Bills not Promoted due to Lack of Government Support



Bill on Dissolving Companies that Refuse to Operate in Any Part of the State (MK Yaacov Katz et al.)

According to this bill, any company that refuses to provide services or buy services from a specific region in Israel is causing harm to all Israeli citizens. If the company will sign a contract whereby it commits to not provide services or operate in a specific region (e.g. Israeli settlements in the West Bank), the court will be given the authority to dissolve the company.

Status: Tabled on 7 February 2011, rejected by the Ministerial Committee but an appeal was later filed. The appeal was also rejected on 11 July 2011.


Bill on Funding for Cultural Institutions (MK Moshe Mataon)

The bill is intended to deny state funds from cultural institutions that employ artists, who did not served in the Israeli military.

Status: The Ministerial Committee rejected this bill on 13 February 2011.


Bill on Banning Veils in Public (MK Marina Solodkin and MK Miri Regev)

These are two separate bills, according to which it would be illegal to cover one’s face in public and the offence will carry a penalty of imprisonment.

Status: Both bills were tabled in July 2010 and rejected by the Ministerial comittee on 2 February 2011.


Bill on MKs’ Pledge of Allegiance (MK David Rotem)

According to this bill, all MKs will be required to pledge allegiance to the State of Israel as a Jewish and democratic state, to its laws, symbols, and national anthem. This bill is intended to delegitimize and even actually exclude minority groups in Israel from taking part in Israeli democracy.

Status: On 6 June 2010, the Ministerial Committee rejected this bill.


Cinema Bill (MK Michael Ben-Ari et al.)

According to this bill, the entire crew of a film that seeks public funding will have to pledge allegiance to the State of Israel as Jewish a democratic state, its laws, symbols, and so on. This bill infringes on freedom of expression, freedom of protest, and freedom of artistic expression – of only one side of the political spectrum.

Status: On 9 May 2010, the bill was rejected by the Ministerial Committee. On 12 May 2010, the Knesset plenum voted against this bill in its preliminary hearing.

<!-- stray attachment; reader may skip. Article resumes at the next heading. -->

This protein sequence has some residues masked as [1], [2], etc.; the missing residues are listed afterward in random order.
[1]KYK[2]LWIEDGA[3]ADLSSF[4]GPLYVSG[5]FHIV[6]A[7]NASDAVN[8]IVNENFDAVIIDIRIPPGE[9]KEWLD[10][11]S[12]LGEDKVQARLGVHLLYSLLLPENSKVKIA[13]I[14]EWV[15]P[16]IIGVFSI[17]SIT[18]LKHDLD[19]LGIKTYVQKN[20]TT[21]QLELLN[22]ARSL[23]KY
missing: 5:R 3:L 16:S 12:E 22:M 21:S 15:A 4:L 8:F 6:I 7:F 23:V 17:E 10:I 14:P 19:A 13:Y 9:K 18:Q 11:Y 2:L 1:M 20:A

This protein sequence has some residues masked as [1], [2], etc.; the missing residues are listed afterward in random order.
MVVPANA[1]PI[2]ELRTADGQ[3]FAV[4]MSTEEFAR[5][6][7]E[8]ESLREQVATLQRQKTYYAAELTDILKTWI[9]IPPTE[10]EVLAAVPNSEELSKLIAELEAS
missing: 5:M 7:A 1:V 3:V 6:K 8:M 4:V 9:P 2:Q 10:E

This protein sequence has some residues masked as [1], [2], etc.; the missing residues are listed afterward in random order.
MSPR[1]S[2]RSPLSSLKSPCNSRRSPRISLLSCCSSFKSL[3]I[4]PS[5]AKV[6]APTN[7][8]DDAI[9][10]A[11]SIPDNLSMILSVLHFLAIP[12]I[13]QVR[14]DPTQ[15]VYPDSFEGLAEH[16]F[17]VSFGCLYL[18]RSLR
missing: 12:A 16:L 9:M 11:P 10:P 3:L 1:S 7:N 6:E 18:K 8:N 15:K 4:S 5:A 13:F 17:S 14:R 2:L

Bill to Bar Political Assassins and Terrorists from Voting (MK Moshe Matalon)

According to this bill, the assassin of an Israeli Prime Minister, as well as persons who committed acts of terrorism against Israeli citizens or sent others to commit acts of terrorism – will not be allowed to vote in the general elections.

Status: Tabled on 26 April 2010, rejected by the Ministerial Committee on 1 May 2010.


Basic Law: Human Dignity and Liberty (Amendment: Citizenship and Entry to Israel Law) (MK avid Rotem an 44 other MKS)

This bill was constructed in order to bypass the Supreme Court, following Supreme Court hearings regarding the Citizenship Law, for fear that the court will ban this law.

Status: Tabled on 11 May 2009, rejected by the Ministerial Committee on 20 December 2009.


Bill on Ousting MKs (MK Danny Danon)

According to this bill, an MK may be ousted by a majority vote of 80 MKs if he or she expressed their opposition to Israel as a Jewish and democratic state, incited to racism, or supported an armed struggle against the State of Israel.

Status: Rejected by the Ministerial Committee.

[1] This is a very partial selection of anti-democratic initiatives presented in the current Knesset and not promoted due to lack of government support.


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Categories: East Jerusalem, Anti-Democratic Initiatives, Arab Citizens of Israel, Arab Minority Rights, Citizenship and Residency, Democracy and Civil Liberties, Freedom of Expression, Migrant Workers, Publications and Campaigns, Racism and Discrimination, Refugees and Asylum-Seekers, The Right to Equality